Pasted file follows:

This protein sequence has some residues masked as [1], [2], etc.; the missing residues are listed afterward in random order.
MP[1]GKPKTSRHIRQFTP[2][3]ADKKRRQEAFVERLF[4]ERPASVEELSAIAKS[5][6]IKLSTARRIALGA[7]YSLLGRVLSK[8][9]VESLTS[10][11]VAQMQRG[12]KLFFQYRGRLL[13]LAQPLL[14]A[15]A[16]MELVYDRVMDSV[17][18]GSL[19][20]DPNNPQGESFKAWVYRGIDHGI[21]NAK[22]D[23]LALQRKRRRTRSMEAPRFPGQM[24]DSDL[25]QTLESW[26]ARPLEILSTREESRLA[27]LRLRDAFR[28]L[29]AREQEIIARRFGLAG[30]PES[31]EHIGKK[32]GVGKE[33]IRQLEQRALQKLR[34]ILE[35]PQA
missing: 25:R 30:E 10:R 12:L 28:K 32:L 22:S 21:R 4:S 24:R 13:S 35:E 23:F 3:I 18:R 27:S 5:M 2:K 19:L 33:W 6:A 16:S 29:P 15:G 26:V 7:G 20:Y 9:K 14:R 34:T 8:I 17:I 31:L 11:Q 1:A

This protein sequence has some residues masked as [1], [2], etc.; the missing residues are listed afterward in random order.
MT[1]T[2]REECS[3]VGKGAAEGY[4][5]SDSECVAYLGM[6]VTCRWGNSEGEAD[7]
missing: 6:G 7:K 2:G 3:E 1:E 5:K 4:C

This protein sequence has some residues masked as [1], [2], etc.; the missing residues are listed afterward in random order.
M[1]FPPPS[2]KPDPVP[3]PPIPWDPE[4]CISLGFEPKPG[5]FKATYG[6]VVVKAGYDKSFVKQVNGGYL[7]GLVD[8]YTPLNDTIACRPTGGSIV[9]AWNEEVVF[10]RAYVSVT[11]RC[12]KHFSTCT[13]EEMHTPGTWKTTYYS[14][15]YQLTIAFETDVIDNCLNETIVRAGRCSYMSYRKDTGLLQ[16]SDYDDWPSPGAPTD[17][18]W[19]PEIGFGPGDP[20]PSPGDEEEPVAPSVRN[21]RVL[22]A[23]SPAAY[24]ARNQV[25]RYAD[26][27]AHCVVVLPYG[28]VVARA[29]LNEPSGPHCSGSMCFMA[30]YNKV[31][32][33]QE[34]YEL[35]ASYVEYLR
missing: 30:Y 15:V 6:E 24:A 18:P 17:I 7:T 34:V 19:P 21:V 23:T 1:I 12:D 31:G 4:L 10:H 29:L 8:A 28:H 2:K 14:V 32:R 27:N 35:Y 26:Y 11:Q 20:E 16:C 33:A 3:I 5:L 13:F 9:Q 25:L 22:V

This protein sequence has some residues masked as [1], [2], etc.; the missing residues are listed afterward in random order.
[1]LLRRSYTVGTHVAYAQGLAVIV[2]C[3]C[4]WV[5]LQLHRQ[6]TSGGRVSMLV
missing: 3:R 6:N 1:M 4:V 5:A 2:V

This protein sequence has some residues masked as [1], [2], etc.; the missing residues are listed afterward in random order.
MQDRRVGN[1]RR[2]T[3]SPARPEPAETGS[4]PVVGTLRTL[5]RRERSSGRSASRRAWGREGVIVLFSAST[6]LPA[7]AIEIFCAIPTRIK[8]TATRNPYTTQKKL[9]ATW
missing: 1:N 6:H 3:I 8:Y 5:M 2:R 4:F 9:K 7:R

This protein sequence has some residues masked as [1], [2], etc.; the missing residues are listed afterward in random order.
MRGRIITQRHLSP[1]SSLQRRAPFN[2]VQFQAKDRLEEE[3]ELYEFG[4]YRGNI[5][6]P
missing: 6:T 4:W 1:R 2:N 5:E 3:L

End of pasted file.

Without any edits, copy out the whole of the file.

This protein sequence has some residues masked as [1], [2], etc.; the missing residues are listed afterward in random order.
MP[1]GKPKTSRHIRQFTP[2][3]ADKKRRQEAFVERLF[4]ERPASVEELSAIAKS[5][6]IKLSTARRIALGA[7]YSLLGRVLSK[8][9]VESLTS[10][11]VAQMQRG[12]KLFFQYRGRLL[13]LAQPLL[14]A[15]A[16]MELVYDRVMDSV[17][18]GSL[19][20]DPNNPQGESFKAWVYRGIDHGI[21]NAK[22]D[23]LALQRKRRRTRSMEAPRFPGQM[24]DSDL[25]QTLESW[26]ARPLEILSTREESRLA[27]LRLRDAFR[28]L[29]AREQEIIARRFGLAG[30]PES[31]EHIGKK[32]GVGKE[33]IRQLEQRALQKLR[34]ILE[35]PQA
missing: 25:R 30:E 10:R 12:L 28:K 32:L 22:S 21:R 4:S 24:R 13:S 35:E 23:F 3:I 18:R 27:S 5:M 2:K 19:L 33:W 6:A 16:S 29:P 15:G 26:V 7:G 20:Y 9:K 14:R 34:T 8:I 17:I 31:L 11:Q 1:A

This protein sequence has some residues masked as [1], [2], etc.; the missing residues are listed afterward in random order.
MT[1]T[2]REECS[3]VGKGAAEGY[4][5]SDSECVAYLGM[6]VTCRWGNSEGEAD[7]
missing: 6:G 7:K 2:G 3:E 1:E 5:K 4:C

This protein sequence has some residues masked as [1], [2], etc.; the missing residues are listed afterward in random order.
M[1]FPPPS[2]KPDPVP[3]PPIPWDPE[4]CISLGFEPKPG[5]FKATYG[6]VVVKAGYDKSFVKQVNGGYL[7]GLVD[8]YTPLNDTIACRPTGGSIV[9]AWNEEVVF[10]RAYVSVT[11]RC[12]KHFSTCT[13]EEMHTPGTWKTTYYS[14][15]YQLTIAFETDVIDNCLNETIVRAGRCSYMSYRKDTGLLQ[16]SDYDDWPSPGAPTD[17][18]W[19]PEIGFGPGDP[20]PSPGDEEEPVAPSVRN[21]RVL[22]A[23]SPAAY[24]ARNQV[25]RYAD[26][27]AHCVVVLPYG[28]VVARA[29]LNEPSGPHCSGSMCFMA[30]YNKV[31][32][33]QE[34]YEL[35]ASYVEYLR
missing: 30:Y 15:V 6:E 24:A 18:P 17:I 7:T 34:V 19:P 21:V 23:T 1:I 12:D 31:G 4:L 10:H 29:L 8:A 28:H 2:K 14:V 32:R 27:N 35:Y 26:Y 11:Q 20:E 16:C 33:A 3:I 5:L 13:F 9:Q 25:L 22:V

This protein sequence has some residues masked as [1], [2], etc.; the missing residues are listed afterward in random order.
[1]LLRRSYTVGTHVAYAQGLAVIV[2]C[3]C[4]WV[5]LQLHRQ[6]TSGGRVSMLV
missing: 3:R 6:N 1:M 4:V 5:A 2:V

This protein sequence has some residues masked as [1], [2], etc.; the missing residues are listed afterward in random order.
MQDRRVGN[1]RR[2]T[3]SPARPEPAETGS[4]PVVGTLRTL[5]RRERSSGRSASRRAWGREGVIVLFSAST[6]LPA[7]AIEIFCAIPTRIK[8]TATRNPYTTQKKL[9]ATW
missing: 1:N 6:H 3:I 8:Y 5:M 2:R 4:F 9:K 7:R

This protein sequence has some residues masked as [1], [2], etc.; the missing residues are listed afterward in random order.
MRGRIITQRHLSP[1]SSLQRRAPFN[2]VQFQAKDRLEEE[3]ELYEFG[4]YRGNI[5][6]P
missing: 6:T 4:W 1:R 2:N 5:E 3:L